“If the gloves are off, let’s take them off.”
“Why do I take jobs like this?”
Now that he knew who Mobley and Stanford were, he just wanted to go home. It was usually the easiest part of any job; all he had to do was jack out of the virtual, slip into his bag of meat, and deliver the very important cluster of files he’d copied.
Except this time, a trio of sleek black panthers circled him in perfect synch—the last obstacle between him and a fine payday.
It was a clever design, he had to admit. Most hackers would see the panthers and think it was some kind of offensive program. 3D had already made his rookie mistake, so he’d scanned them to make sure. These were nothing so base as an attack program. Instead, the panthers were part of a trap and track sequence, designed to bait him into giving it the trail it needed to find him quickly.
He knew it would pinpoint his real-world location eventually but attacking any of the panthers would firmly illuminate his data trail. By the same logic, he shut down any programs he wouldn’t need, shrinking his footprint. He tucked his blunderbuss onto his back, shut down his clockwork armor, and hesitantly pocketed the monocle. He was blind to anything else that might pop up, but now he could delay the trace for the necessary moments.
Pulling a virtual envelope from his vest pocket, 3D began the simple task of sending a message. He wanted to hand deliver it, but doubted he’d make it without some seriously corrupted files stored on a smoking disaster of a deck. The files uploaded, a fancy fountain pen scribbling impossibly fast onto a scrolling sheet of high-quality vellum. As they did, 3D turned his attention back to the panthers.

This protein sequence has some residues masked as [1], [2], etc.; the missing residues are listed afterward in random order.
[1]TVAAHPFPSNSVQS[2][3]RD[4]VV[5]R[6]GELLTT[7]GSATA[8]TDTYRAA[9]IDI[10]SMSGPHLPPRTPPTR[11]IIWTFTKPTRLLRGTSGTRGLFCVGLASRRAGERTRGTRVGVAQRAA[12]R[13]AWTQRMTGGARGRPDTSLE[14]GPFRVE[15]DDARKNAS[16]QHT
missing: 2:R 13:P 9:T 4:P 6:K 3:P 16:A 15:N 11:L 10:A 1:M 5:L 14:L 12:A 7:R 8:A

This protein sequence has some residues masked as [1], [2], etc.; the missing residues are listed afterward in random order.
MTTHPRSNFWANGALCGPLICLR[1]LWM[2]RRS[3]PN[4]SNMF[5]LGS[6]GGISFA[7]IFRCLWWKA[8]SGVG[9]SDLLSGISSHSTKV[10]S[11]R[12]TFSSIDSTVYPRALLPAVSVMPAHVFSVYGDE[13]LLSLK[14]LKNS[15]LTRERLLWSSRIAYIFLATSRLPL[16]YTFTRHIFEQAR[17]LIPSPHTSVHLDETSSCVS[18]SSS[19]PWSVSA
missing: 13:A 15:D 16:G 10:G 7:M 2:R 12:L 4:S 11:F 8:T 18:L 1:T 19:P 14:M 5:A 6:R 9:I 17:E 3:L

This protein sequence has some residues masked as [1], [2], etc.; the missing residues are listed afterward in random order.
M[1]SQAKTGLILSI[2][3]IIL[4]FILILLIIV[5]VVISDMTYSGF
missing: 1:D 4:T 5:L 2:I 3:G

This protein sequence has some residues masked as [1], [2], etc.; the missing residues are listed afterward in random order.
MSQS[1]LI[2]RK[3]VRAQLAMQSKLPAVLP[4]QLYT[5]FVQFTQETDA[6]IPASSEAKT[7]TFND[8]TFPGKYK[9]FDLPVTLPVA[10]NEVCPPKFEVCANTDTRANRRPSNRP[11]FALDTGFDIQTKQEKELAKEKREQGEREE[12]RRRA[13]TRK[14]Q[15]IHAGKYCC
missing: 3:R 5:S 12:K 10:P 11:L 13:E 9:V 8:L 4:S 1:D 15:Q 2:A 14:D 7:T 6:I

They moved in perfect unison, eerily quiet and unsettling. They invited attack, but 3D knew that—even if he could derezz one of them in a single shot—they would quite nearly lock onto his position. Attacking once would be enough in most situations, hitting them again would be like driving the nail into your own coffin.
When the three panthers suddenly stopped, he knew his time was up. Their black tails straightened, pointing skyward like furry antenna. 3D closed the envelope with a flick of his finger and then whipped it into the air. It spun in a wide arc before seemingly catching a powerful, narrow current. As it rocketed into the electronic ethereal, lightning erupted from the poised tails, surrounding 3D in a cage of crackling energy. He was electronically trapped, unable to disconnect and leave in a traditional fashion. He took a seat at the center of the cage and waited, patiently, for the next step.
Lumi Dragonsage had been right, as usual.
That was the sensation.
Maybe his eyes were open, but it didn’t matter. All that existed was a white flare, covering the world in static.
Behind the pain he knew what was happening. He’d felt this all before, and would again one day, hopefully not soon. But knowing didn’t speed him through the process. If anything, it made it all a little worse. How long was it? He could track time, or maybe that wasn’t right? It was filled with nothing but pain, the infinitesimal spaces between each ripple could not be perceived. There was no respite.
This is how it always was when someone had to pull the plug.
The spaces came first, and with that came time. Something to count, something to measure. Then came the noise, fluttering in and out, each sound unrecognizable except to bring to mind the infinite possibilities of what that sound could become. Schrodinger’s voice.